Lessons in Leadership: Integrating Courage, Vision, and Innovation for the Future of Sustainable Fisheries

A Lesson from the Stream: A Personal Reflection on Understanding the Them versus Me Identity Associated with Backgrounds, Race, Training, and Talent

Stacy A. C. Nelson

doi: https://doi.org/10.47886/9781934874608.ch53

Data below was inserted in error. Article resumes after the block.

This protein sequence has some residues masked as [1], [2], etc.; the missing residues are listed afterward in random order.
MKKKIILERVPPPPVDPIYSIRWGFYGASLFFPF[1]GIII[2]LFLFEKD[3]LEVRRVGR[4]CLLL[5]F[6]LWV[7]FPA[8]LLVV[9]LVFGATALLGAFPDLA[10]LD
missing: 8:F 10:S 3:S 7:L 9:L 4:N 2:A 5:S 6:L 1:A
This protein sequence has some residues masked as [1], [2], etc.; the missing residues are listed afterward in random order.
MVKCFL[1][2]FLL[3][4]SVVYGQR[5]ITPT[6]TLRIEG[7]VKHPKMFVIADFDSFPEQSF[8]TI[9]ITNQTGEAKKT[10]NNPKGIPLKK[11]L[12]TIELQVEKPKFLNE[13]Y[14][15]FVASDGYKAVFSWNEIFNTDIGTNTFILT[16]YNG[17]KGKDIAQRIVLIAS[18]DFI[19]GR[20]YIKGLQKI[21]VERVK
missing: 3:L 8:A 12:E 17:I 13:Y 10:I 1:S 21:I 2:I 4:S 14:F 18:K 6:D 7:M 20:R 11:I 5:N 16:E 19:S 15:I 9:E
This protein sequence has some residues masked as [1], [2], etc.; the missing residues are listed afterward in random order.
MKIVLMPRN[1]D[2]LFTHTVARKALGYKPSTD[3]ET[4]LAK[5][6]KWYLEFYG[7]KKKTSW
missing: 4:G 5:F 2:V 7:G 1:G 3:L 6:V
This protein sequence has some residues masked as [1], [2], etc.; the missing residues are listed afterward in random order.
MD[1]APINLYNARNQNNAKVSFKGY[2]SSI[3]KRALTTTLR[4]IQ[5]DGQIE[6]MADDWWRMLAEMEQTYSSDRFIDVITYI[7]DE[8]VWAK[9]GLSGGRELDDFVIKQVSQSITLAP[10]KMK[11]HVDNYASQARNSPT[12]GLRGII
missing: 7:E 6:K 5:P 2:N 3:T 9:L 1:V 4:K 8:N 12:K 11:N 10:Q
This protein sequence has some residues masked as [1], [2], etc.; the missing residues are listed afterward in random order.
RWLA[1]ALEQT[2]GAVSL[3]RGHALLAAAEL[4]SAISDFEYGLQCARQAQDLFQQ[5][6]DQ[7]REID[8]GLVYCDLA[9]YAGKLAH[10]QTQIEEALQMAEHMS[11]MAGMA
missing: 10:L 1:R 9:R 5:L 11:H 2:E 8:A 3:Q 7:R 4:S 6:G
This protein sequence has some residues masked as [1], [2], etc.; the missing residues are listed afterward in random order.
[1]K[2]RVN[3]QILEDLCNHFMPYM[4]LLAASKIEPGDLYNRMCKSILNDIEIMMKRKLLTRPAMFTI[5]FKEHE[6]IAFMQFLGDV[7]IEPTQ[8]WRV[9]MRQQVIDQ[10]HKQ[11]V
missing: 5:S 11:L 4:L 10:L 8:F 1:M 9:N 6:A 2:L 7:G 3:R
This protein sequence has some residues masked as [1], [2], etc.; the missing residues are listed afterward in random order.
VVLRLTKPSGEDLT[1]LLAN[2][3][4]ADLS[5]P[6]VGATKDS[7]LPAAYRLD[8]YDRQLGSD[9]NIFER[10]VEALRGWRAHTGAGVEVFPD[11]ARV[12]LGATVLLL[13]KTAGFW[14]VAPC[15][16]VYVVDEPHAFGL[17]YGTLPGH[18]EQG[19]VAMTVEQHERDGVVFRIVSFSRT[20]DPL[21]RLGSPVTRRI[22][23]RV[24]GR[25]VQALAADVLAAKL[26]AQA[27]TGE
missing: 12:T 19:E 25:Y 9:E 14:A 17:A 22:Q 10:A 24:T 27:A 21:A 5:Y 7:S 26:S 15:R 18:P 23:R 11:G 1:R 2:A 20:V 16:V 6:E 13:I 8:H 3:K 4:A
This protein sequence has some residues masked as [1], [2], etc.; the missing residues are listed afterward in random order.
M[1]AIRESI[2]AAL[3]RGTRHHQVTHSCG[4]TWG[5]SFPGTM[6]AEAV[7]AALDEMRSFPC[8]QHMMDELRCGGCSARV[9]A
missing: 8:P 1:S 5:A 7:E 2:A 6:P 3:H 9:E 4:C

Waking up before sunrise was never one of my favorite things to do. However, in the role of program leader, equipment manager, field campaign organizer, major professor, mentor, and van driver, I was left with no choice. So before the sun rose on what was to become a moderately warm midsummer’s day, I maneuvered the large, aging van from the university motor pool through campus and around the corner to pick up two barely moving graduate students. Half past 4 a.m. is really early for most people, definitely for me, but it seemed really painful for these guys as they slowly came to life loading coolers, water bottles, and all sorts of machinery and gear into a musty-smelling van. No sooner had we loaded the van than the students were back to sleep for most of our 3.5-hour trek to the southern range of the Appalachian Mountains in North Carolina. In the darkness of the open road, the rattles of the old van seemed louder as they combined with the heavy breathing of my sleeping students. I had hoped to drown out some of the noise with the radio, but I quickly realized this would not be an option as the only station that seemed to come in added to the chorus of noise from the rickety old van and my snoozing students. About an hour from our first field site, the sun started to appear and life began to return to each of the students. The student riding shotgun was from the western North Carolina region, so for him this was a homecoming of sorts. As the students came to life, I had already spent hours replaying each sample location that would provide us with the widest sample distribution for a full day’s effort. Weeks prior, I had already spent days going over and assigning each of our roles in the field. Every “I” was dotted, and every “T” was crossed. Then the student asked, “Dr. Nelson, are you doing okay with the driving?” After the past couple hours of getting accustomed to every shake and rattle and praying that our old van was reliable enough to get us to our field sites and back home, I answered, “I’m okay. We’ve only got about another hour to get to the first site.”